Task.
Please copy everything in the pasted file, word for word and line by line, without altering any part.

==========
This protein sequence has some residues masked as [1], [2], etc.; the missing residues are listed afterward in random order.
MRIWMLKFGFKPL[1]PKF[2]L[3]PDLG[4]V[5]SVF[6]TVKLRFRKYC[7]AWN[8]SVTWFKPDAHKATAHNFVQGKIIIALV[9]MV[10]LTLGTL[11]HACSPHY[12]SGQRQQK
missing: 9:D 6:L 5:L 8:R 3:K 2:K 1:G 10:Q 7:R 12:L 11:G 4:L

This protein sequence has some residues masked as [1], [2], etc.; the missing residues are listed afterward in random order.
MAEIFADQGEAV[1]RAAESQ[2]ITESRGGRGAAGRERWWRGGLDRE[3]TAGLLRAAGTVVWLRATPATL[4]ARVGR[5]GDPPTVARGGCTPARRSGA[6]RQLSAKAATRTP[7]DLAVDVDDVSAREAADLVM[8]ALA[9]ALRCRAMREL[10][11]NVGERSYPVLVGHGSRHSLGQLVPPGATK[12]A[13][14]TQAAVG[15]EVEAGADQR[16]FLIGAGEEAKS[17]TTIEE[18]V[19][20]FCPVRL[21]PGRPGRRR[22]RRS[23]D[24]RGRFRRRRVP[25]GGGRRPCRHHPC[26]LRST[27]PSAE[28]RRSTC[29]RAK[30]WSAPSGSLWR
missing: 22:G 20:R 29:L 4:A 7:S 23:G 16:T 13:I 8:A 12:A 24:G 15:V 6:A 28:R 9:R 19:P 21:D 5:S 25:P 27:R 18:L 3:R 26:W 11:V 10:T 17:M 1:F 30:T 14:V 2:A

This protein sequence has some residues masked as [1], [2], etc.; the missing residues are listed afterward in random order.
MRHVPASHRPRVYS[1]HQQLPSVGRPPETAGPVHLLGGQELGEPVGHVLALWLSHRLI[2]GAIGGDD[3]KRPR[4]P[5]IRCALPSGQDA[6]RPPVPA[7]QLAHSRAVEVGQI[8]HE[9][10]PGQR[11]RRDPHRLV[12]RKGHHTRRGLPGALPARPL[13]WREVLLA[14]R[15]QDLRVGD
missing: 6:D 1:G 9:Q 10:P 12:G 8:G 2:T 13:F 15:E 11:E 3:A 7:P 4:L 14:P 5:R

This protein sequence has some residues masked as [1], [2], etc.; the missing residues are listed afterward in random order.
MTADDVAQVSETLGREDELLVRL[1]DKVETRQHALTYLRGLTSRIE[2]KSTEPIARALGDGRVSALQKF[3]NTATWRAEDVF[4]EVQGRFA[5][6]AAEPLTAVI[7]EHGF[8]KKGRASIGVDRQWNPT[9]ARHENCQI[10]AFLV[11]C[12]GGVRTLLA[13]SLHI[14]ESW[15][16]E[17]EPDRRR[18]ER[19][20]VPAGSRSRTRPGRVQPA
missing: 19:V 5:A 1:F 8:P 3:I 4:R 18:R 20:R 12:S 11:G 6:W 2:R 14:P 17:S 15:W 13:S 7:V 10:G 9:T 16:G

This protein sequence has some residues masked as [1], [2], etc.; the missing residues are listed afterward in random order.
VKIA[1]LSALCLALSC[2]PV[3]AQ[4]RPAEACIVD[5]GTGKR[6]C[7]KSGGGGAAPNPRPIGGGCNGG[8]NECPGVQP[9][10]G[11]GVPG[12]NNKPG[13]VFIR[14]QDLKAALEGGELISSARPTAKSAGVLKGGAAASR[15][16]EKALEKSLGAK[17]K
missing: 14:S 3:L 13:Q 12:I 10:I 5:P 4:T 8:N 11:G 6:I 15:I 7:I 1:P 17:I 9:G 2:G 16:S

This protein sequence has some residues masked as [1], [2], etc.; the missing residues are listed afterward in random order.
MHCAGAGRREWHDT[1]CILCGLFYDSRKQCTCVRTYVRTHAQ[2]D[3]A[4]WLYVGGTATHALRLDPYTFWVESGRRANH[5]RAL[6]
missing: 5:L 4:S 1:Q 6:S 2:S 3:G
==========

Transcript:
This protein sequence has some residues masked as [1], [2], etc.; the missing residues are listed afterward in random order.
MRIWMLKFGFKPL[1]PKF[2]L[3]PDLG[4]V[5]SVF[6]TVKLRFRKYC[7]AWN[8]SVTWFKPDAHKATAHNFVQGKIIIALV[9]MV[10]LTLGTL[11]HACSPHY[12]SGQRQQK
missing: 9:D 6:L 5:L 8:R 3:K 2:K 1:G 10:Q 7:R 12:L 11:G 4:L

This protein sequence has some residues masked as [1], [2], etc.; the missing residues are listed afterward in random order.
MAEIFADQGEAV[1]RAAESQ[2]ITESRGGRGAAGRERWWRGGLDRE[3]TAGLLRAAGTVVWLRATPATL[4]ARVGR[5]GDPPTVARGGCTPARRSGA[6]RQLSAKAATRTP[7]DLAVDVDDVSAREAADLVM[8]ALA[9]ALRCRAMREL[10][11]NVGERSYPVLVGHGSRHSLGQLVPPGATK[12]A[13][14]TQAAVG[15]EVEAGADQR[16]FLIGAGEEAKS[17]TTIEE[18]V[19][20]FCPVRL[21]PGRPGRRR[22]RRS[23]D[24]RGRFRRRRVP[25]GGGRRPCRHHPC[26]LRST[27]PSAE[28]RRSTC[29]RAK[30]WSAPSGSLWR
missing: 22:G 20:R 29:L 4:A 7:S 23:G 16:T 13:I 8:A 12:A 24:G 15:V 6:A 28:R 9:R 19:P 21:D 5:S 25:P 27:R 18:L 3:R 26:W 11:V 10:T 17:M 1:F 30:T 14:V 2:A

This protein sequence has some residues masked as [1], [2], etc.; the missing residues are listed afterward in random order.
MRHVPASHRPRVYS[1]HQQLPSVGRPPETAGPVHLLGGQELGEPVGHVLALWLSHRLI[2]GAIGGDD[3]KRPR[4]P[5]IRCALPSGQDA[6]RPPVPA[7]QLAHSRAVEVGQI[8]HE[9][10]PGQR[11]RRDPHRLV[12]RKGHHTRRGLPGALPARPL[13]WREVLLA[14]R[15]QDLRVGD
missing: 6:D 1:G 9:Q 10:P 12:G 8:G 2:T 13:F 15:E 11:E 3:A 7:P 4:L 14:P 5:R

This protein sequence has some residues masked as [1], [2], etc.; the missing residues are listed afterward in random order.
MTADDVAQVSETLGREDELLVRL[1]DKVETRQHALTYLRGLTSRIE[2]KSTEPIARALGDGRVSALQKF[3]NTATWRAEDVF[4]EVQGRFA[5][6]AAEPLTAVI[7]EHGF[8]KKGRASIGVDRQWNPT[9]ARHENCQI[10]AFLV[11]C[12]GGVRTLLA[13]SLHI[14]ESW[15][16]E[17]EPDRRR[18]ER[19][20]VPAGSRSRTRPGRVQPA
missing: 19:V 5:A 1:F 8:P 3:I 4:R 18:R 20:R 12:S 11:G 6:W 2:R 14:P 17:S 15:W 13:S 7:V 10:G 9:T 16:G

This protein sequence has some residues masked as [1], [2], etc.; the missing residues are listed afterward in random order.
VKIA[1]LSALCLALSC[2]PV[3]AQ[4]RPAEACIVD[5]GTGKR[6]C[7]KSGGGGAAPNPRPIGGGCNGG[8]NECPGVQP[9][10]G[11]GVPG[12]NNKPG[13]VFIR[14]QDLKAALEGGELISSARPTAKSAGVLKGGAAASR[15][16]EKALEKSLGAK[17]K
missing: 14:S 3:L 13:Q 12:I 10:I 5:P 4:T 8:N 11:G 6:I 15:I 7:I 1:P 17:I 9:G 2:G 16:S

This protein sequence has some residues masked as [1], [2], etc.; the missing residues are listed afterward in random order.
MHCAGAGRREWHDT[1]CILCGLFYDSRKQCTCVRTYVRTHAQ[2]D[3]A[4]WLYVGGTATHALRLDPYTFWVESGRRANH[5]RAL[6]
missing: 5:L 4:S 1:Q 6:S 2:S 3:G